Tuesday, April 24, 2007

Doctors help amputees in the Caribbean to walk again

April 10, 2007
Getting more than 30 artificial legs to long-waiting amputees in the Dominican Republic took a lot of planning and hard work.
After weeks of pre-trip logistical complications, unexpected expenses and fears that the trip might fall through -- as one to Mexico had a year before -- five prosthetics experts made their journey to the Caribbean nation.
They got what they expected, more hard work, and then some on the March 1-11 trip that they called Operation Compassion.
"In my whole life, this is probably the best thing I've ever seen," Dr. Saul Morris of Warren said of the trip.
Morris coordinated the trip and is founder of M-STAR (Michigan Society to Advance Rehabilitation), an organization that serves amputees.
"We got 30 people walking, and in a short time. We had children who had never walked. We had people who hadn't walked in 20 years," Morris said.
M-STAR collected many of the artificial legs that would go to people in the Dominican Republic, and it located the would-be recipients who often wait years to get prosthetic limbs.
The legs, which range in price from $2,000 to $8,000, were donated to M-STAR.
The organization accepts artificial arms and legs that cannot, by law, be reused or resold in the United States. The donations then go to patients in other countries. Before they could be donated, many of the prosthetics had to be repaired and others were made from parts of other prosthetics.
The mission to the Dominican Republic was the epitome of what Morris hoped to accomplish when he formed M-STAR in 2002.
Morris made the trip with Dr. Robert Maniere, who lives in St. Clair Shores and is president and co-owner of Comfort Prosthetics and Orthotics in Clinton Township. Maniere is certified in prosthetics and orthotics.
Both use prosthetic legs. Morris' leg was amputated in 2000 because of a condition called peripheral vascular disease. Maniere lost a leg as a teenager after he attempted to jump onto a moving train.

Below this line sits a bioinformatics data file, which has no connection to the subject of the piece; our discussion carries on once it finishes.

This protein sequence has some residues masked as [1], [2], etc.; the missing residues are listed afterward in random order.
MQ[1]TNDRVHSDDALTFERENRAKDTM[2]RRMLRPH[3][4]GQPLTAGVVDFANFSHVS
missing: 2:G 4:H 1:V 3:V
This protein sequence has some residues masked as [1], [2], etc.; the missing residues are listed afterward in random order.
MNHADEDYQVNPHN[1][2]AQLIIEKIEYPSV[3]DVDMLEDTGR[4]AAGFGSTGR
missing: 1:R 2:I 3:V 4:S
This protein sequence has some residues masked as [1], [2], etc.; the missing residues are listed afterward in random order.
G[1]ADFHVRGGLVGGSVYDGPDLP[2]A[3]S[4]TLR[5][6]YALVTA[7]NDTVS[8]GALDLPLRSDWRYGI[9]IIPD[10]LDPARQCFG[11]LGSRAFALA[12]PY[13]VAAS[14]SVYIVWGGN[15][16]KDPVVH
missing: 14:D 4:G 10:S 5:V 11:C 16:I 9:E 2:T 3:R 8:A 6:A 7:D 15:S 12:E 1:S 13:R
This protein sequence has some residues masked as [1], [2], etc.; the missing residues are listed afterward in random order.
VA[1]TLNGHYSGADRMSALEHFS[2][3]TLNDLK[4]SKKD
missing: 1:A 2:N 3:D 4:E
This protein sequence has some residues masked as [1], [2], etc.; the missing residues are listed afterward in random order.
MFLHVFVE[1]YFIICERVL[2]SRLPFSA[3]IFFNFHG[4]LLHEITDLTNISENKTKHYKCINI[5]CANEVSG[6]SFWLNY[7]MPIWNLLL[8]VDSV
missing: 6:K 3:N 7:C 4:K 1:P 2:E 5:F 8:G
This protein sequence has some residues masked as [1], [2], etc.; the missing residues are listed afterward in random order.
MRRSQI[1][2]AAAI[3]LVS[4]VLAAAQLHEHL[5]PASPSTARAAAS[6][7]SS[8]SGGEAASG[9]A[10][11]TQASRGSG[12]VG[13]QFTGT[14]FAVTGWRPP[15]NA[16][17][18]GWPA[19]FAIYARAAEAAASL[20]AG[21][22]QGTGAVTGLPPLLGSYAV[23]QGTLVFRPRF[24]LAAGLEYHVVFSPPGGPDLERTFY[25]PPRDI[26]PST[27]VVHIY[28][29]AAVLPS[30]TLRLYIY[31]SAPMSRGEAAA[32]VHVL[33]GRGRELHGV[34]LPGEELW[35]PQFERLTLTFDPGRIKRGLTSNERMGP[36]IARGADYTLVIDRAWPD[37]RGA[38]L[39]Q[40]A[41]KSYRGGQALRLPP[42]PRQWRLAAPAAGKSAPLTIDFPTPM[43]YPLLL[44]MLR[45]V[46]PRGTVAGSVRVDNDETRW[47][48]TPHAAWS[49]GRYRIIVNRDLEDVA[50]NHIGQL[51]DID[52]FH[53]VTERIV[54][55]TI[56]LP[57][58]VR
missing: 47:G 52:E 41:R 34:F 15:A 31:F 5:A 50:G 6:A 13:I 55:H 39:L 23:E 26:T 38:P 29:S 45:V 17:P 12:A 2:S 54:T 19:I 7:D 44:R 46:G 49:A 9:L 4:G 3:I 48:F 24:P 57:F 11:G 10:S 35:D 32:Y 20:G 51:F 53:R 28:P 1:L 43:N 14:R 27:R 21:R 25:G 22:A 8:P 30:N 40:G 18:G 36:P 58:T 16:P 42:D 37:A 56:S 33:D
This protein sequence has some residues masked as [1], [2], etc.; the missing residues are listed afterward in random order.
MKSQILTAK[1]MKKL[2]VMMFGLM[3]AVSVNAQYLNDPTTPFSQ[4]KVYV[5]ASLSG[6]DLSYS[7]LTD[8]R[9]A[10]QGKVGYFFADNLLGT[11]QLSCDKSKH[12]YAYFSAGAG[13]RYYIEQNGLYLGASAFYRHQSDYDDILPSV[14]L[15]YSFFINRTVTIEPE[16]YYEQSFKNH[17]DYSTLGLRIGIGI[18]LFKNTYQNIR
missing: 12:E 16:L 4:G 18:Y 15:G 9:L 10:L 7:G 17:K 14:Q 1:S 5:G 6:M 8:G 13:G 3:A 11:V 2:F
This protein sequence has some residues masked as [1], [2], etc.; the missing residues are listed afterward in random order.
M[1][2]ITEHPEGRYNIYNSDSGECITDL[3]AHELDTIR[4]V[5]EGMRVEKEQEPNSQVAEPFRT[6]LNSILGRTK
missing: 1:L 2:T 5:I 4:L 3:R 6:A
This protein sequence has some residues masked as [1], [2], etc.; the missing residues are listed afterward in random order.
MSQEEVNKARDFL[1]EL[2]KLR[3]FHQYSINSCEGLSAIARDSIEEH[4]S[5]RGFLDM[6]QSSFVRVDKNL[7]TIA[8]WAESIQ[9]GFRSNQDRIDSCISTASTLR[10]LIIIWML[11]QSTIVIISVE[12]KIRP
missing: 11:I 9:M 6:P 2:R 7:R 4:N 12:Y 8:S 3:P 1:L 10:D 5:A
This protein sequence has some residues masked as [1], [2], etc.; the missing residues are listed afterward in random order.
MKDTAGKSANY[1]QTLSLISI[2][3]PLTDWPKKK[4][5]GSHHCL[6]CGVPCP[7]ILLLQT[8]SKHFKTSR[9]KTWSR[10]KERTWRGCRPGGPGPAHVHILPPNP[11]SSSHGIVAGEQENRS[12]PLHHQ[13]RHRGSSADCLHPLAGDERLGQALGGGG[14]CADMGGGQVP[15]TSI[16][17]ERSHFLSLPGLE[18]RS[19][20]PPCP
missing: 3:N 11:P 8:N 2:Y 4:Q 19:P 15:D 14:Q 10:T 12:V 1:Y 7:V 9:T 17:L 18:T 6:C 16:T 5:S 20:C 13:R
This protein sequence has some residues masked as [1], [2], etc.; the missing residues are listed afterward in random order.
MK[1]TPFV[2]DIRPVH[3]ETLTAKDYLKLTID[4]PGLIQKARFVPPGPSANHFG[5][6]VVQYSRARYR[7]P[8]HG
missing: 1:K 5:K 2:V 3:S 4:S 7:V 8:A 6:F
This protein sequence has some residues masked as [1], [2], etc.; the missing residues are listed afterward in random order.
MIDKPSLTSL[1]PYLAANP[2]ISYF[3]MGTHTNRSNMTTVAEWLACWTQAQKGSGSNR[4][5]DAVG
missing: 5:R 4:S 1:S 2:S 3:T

Also making the trip was Jim Williamson, a registered prosthetics and orthotics assistant from Clinton Township, David Ballantyne, a certified prosthetist from Harper Woods, and Dr. John Sealey, vice chief of staff and a vascular surgeon at St. John Detroit Riverview Hospital.
Maniere, Ballantyne and Williamson did weeks worth of work, much of it on their own time, getting the legs ready for re-use and packed for shipping. In the Dominican Republic, they did more hard work but also encountered many appreciative patients.
"One man was so excited, he went off and left his wheelchair," Morris said. He came back for it later "with a big smile on his face."
Comfort Prosthetics and Orthotics provided about $15,000 to pay for the trip.
The team worked in a prosthetics clinic at a rehabilitation hospital in Santo Domingo. Sealey was on hand in case surgeries were needed to correct vascular problems common in amputees. No surgeries were necessary, Morris said.
In addition to custom-fitting patients for legs, the team showed their local counterparts how to do the work so that they can do more for their patients.
Planning for the next mission has already begun.
"We would like to make this an annual thing," Morris said. "I'm still 10 feet tall. It touched my heart so much. It touched all of us so much."
Contact KIM NORTH SHINE at kshine@freepress.com.

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